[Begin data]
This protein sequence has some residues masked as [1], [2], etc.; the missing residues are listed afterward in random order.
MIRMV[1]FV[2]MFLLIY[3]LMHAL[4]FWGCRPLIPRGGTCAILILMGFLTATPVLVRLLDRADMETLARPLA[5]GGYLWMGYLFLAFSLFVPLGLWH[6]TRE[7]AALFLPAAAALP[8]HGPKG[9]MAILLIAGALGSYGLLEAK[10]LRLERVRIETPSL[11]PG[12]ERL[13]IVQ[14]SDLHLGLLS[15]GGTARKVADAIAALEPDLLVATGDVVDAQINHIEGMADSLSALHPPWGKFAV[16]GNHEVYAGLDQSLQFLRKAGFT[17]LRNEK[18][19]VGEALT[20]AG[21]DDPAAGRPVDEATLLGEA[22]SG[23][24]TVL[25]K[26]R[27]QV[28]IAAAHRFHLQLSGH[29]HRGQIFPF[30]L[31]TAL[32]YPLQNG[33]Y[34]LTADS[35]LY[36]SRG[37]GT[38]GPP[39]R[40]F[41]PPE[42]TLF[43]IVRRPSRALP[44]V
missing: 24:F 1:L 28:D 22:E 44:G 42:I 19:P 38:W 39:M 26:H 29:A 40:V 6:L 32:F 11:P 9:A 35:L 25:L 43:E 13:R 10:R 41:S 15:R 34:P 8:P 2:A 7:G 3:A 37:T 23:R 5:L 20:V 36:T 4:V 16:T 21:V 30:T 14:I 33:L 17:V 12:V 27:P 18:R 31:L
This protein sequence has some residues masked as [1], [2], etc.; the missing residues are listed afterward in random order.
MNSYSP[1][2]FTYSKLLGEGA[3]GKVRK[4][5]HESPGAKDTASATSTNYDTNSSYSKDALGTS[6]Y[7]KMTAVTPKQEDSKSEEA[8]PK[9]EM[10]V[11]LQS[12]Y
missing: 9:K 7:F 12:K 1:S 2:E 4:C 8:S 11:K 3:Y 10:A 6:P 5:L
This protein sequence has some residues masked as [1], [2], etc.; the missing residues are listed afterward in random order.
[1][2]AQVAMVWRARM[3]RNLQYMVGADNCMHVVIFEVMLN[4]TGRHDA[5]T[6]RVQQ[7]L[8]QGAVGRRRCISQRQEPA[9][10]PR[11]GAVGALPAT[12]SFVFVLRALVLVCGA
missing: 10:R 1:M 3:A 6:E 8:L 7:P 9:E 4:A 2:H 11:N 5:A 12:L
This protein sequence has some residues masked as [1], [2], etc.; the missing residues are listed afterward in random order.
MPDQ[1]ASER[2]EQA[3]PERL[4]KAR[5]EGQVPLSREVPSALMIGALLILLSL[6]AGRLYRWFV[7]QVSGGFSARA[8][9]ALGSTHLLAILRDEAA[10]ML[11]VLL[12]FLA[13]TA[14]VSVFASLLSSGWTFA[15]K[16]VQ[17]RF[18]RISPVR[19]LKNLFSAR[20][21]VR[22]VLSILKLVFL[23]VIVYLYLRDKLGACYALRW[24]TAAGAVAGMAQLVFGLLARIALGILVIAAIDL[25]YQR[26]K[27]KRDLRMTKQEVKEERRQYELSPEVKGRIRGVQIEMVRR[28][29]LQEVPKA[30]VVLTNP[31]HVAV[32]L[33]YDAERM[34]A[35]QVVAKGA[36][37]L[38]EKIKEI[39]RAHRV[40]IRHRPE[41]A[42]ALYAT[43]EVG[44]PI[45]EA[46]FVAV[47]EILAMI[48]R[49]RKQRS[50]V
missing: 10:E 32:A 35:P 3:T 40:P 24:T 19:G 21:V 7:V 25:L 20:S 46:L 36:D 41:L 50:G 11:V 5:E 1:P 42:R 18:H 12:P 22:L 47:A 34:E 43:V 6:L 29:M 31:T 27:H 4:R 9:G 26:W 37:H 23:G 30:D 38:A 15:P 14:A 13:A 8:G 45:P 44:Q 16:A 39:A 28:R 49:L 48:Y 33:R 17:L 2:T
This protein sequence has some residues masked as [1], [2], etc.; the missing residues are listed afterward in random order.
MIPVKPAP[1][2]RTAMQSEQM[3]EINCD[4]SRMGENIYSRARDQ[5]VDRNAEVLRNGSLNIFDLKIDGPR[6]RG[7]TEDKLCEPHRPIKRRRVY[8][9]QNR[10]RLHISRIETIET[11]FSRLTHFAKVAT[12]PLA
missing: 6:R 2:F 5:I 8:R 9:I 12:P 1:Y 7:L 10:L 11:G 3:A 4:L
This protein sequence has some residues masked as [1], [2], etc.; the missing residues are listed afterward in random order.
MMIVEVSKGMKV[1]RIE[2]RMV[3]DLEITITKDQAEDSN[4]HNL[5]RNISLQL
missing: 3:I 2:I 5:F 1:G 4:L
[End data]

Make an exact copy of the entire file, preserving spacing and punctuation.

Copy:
This protein sequence has some residues masked as [1], [2], etc.; the missing residues are listed afterward in random order.
MIRMV[1]FV[2]MFLLIY[3]LMHAL[4]FWGCRPLIPRGGTCAILILMGFLTATPVLVRLLDRADMETLARPLA[5]GGYLWMGYLFLAFSLFVPLGLWH[6]TRE[7]AALFLPAAAALP[8]HGPKG[9]MAILLIAGALGSYGLLEAK[10]LRLERVRIETPSL[11]PG[12]ERL[13]IVQ[14]SDLHLGLLS[15]GGTARKVADAIAALEPDLLVATGDVVDAQINHIEGMADSLSALHPPWGKFAV[16]GNHEVYAGLDQSLQFLRKAGFT[17]LRNEK[18][19]VGEALT[20]AG[21]DDPAAGRPVDEATLLGEA[22]SG[23][24]TVL[25]K[26]R[27]QV[28]IAAAHRFHLQLSGH[29]HRGQIFPF[30]L[31]TAL[32]YPLQNG[33]Y[34]LTADS[35]LY[36]SRG[37]GT[38]GPP[39]R[40]F[41]PPE[42]TLF[43]IVRRPSRALP[44]V
missing: 24:F 1:L 28:D 22:E 44:G 42:I 19:P 38:W 39:M 26:H 29:A 40:V 6:L 32:F 11:P 9:A 35:L 25:L 43:E 13:R 10:R 41:S 15:R 34:P 8:P 2:A 7:G 3:A 37:T 23:R 5:L 20:V 36:T 4:V 16:T 21:V 30:T 14:I 33:L 17:V 12:V 27:P 18:R 31:L
This protein sequence has some residues masked as [1], [2], etc.; the missing residues are listed afterward in random order.
MNSYSP[1][2]FTYSKLLGEGA[3]GKVRK[4][5]HESPGAKDTASATSTNYDTNSSYSKDALGTS[6]Y[7]KMTAVTPKQEDSKSEEA[8]PK[9]EM[10]V[11]LQS[12]Y
missing: 9:K 7:F 12:K 1:S 2:E 4:C 8:S 11:K 3:Y 10:A 6:P 5:L
This protein sequence has some residues masked as [1], [2], etc.; the missing residues are listed afterward in random order.
[1][2]AQVAMVWRARM[3]RNLQYMVGADNCMHVVIFEVMLN[4]TGRHDA[5]T[6]RVQQ[7]L[8]QGAVGRRRCISQRQEPA[9][10]PR[11]GAVGALPAT[12]SFVFVLRALVLVCGA
missing: 10:R 1:M 3:A 6:E 8:L 7:P 9:E 4:A 2:H 11:N 5:A 12:L
This protein sequence has some residues masked as [1], [2], etc.; the missing residues are listed afterward in random order.
MPDQ[1]ASER[2]EQA[3]PERL[4]KAR[5]EGQVPLSREVPSALMIGALLILLSL[6]AGRLYRWFV[7]QVSGGFSARA[8][9]ALGSTHLLAILRDEAA[10]ML[11]VLL[12]FLA[13]TA[14]VSVFASLLSSGWTFA[15]K[16]VQ[17]RF[18]RISPVR[19]LKNLFSAR[20][21]VR[22]VLSILKLVFL[23]VIVYLYLRDKLGACYALRW[24]TAAGAVAGMAQLVFGLLARIALGILVIAAIDL[25]YQR[26]K[27]KRDLRMTKQEVKEERRQYELSPEVKGRIRGVQIEMVRR[28][29]LQEVPKA[30]VVLTNP[31]HVAV[32]L[33]YDAERM[34]A[35]QVVAKGA[36][37]L[38]EKIKEI[39]RAHRV[40]IRHRPE[41]A[42]ALYAT[43]EVG[44]PI[45]EA[46]FVAV[47]EILAMI[48]R[49]RKQRS[50]V
missing: 10:E 32:A 35:P 3:T 40:P 24:T 19:G 21:V 7:V 25:L 20:S 46:L 36:D 41:L 50:G 11:V 5:E 1:P 42:R 18:H 12:P 22:L 47:A 34:E 43:V 6:L 29:M 31:T 27:H 4:R 9:G 26:W 37:H 23:G 30:D 38:A 15:P 14:A 13:A 8:G 45:P 44:Q 16:A 39:A 28:R 49:L 48:Y 33:R 17:L 2:T
This protein sequence has some residues masked as [1], [2], etc.; the missing residues are listed afterward in random order.
MIPVKPAP[1][2]RTAMQSEQM[3]EINCD[4]SRMGENIYSRARDQ[5]VDRNAEVLRNGSLNIFDLKIDGPR[6]RG[7]TEDKLCEPHRPIKRRRVY[8][9]QNR[10]RLHISRIETIET[11]FSRLTHFAKVAT[12]PLA
missing: 6:R 2:F 5:I 8:R 9:I 12:P 1:Y 7:L 10:L 11:G 3:A 4:L
This protein sequence has some residues masked as [1], [2], etc.; the missing residues are listed afterward in random order.
MMIVEVSKGMKV[1]RIE[2]RMV[3]DLEITITKDQAEDSN[4]HNL[5]RNISLQL
missing: 3:I 2:I 5:F 1:G 4:L